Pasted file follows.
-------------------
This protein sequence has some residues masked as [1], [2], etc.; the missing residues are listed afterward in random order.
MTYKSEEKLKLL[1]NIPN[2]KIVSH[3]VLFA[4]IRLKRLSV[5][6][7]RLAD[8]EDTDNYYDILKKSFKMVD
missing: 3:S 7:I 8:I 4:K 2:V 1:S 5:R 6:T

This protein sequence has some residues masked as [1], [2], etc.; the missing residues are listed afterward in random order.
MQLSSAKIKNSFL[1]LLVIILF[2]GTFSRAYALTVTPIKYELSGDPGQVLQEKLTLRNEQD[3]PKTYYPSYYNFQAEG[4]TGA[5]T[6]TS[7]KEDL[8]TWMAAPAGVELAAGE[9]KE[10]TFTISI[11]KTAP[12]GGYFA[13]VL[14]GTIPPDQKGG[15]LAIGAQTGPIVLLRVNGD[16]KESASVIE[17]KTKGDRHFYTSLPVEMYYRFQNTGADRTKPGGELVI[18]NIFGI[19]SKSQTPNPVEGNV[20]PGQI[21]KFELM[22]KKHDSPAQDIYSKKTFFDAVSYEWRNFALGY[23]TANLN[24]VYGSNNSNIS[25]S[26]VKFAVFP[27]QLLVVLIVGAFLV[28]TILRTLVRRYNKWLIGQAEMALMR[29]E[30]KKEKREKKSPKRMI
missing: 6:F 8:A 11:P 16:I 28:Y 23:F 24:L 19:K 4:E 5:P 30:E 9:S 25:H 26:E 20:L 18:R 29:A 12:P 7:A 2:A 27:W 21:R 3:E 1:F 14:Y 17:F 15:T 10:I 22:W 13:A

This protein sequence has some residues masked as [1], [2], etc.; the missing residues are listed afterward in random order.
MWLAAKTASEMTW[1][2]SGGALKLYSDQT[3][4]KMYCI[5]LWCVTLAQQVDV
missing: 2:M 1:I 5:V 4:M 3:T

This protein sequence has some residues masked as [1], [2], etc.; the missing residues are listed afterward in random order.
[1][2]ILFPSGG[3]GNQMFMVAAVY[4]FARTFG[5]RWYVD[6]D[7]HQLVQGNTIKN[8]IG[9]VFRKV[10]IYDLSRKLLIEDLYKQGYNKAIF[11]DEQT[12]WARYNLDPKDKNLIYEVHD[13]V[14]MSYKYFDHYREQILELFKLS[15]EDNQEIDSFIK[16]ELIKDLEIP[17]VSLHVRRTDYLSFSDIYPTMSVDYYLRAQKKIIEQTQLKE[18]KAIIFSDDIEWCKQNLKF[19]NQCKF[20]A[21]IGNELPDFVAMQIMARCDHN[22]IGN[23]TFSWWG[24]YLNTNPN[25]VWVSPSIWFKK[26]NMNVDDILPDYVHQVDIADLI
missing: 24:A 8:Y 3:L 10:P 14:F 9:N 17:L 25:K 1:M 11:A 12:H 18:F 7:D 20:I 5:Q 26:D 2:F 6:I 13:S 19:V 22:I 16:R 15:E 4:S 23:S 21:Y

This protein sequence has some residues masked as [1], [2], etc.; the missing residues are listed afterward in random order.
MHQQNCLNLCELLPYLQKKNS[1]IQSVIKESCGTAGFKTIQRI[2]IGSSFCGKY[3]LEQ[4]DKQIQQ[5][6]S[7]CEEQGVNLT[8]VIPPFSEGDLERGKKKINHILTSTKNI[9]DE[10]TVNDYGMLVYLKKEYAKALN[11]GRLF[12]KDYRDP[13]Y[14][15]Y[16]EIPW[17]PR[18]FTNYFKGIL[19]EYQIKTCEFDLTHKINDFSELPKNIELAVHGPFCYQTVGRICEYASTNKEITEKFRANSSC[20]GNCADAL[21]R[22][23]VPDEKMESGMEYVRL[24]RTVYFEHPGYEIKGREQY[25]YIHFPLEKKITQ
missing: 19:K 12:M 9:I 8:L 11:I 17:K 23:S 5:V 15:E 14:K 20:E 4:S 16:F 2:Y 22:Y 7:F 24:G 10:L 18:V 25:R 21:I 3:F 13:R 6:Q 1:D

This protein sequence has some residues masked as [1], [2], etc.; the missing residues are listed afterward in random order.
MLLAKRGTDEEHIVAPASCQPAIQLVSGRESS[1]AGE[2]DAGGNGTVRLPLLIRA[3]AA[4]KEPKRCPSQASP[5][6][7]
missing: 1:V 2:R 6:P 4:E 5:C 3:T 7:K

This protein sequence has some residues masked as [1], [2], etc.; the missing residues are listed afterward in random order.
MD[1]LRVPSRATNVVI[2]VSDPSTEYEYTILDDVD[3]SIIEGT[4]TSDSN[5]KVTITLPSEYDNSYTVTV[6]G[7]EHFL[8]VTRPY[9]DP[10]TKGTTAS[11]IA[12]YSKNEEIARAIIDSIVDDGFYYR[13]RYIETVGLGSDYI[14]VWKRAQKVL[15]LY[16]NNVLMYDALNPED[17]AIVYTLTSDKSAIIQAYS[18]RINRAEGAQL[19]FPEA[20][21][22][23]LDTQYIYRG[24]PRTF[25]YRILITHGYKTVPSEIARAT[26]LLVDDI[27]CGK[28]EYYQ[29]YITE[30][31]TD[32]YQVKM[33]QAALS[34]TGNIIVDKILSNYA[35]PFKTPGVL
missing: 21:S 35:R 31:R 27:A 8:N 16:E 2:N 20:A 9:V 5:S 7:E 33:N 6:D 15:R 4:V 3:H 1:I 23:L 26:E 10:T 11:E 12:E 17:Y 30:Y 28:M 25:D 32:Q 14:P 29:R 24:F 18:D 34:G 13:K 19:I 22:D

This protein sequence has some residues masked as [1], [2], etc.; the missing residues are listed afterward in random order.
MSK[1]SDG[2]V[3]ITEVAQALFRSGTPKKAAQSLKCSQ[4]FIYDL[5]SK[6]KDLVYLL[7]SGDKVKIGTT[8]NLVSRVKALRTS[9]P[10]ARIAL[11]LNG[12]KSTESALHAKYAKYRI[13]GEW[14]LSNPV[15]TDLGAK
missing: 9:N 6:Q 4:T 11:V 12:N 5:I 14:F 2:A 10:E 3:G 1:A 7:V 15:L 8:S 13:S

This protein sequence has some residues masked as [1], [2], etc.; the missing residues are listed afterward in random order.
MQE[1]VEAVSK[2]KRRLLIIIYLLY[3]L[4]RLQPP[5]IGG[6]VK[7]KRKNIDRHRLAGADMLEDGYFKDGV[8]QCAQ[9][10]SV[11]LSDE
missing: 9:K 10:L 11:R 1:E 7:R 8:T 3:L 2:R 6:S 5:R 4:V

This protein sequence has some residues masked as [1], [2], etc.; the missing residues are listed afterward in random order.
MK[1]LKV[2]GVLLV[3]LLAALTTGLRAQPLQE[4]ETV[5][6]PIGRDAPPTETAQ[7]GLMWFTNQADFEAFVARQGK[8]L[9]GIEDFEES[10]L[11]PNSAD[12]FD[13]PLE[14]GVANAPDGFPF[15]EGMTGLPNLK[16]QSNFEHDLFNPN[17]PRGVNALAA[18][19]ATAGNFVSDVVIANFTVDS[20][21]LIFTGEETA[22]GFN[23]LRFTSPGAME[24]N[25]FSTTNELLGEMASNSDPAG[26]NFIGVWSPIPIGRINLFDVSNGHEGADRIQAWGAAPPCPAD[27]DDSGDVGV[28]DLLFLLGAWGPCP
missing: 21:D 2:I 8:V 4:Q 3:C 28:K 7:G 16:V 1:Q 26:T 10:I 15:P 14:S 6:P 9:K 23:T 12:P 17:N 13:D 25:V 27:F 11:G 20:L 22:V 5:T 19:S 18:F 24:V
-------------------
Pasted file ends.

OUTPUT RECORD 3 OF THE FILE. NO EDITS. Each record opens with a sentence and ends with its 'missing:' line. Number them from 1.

This protein sequence has some residues masked as [1], [2], etc.; the missing residues are listed afterward in random order.
MWLAAKTASEMTW[1][2]SGGALKLYSDQT[3][4]KMYCI[5]LWCVTLAQQVDV
missing: 2:M 1:I 5:V 4:M 3:T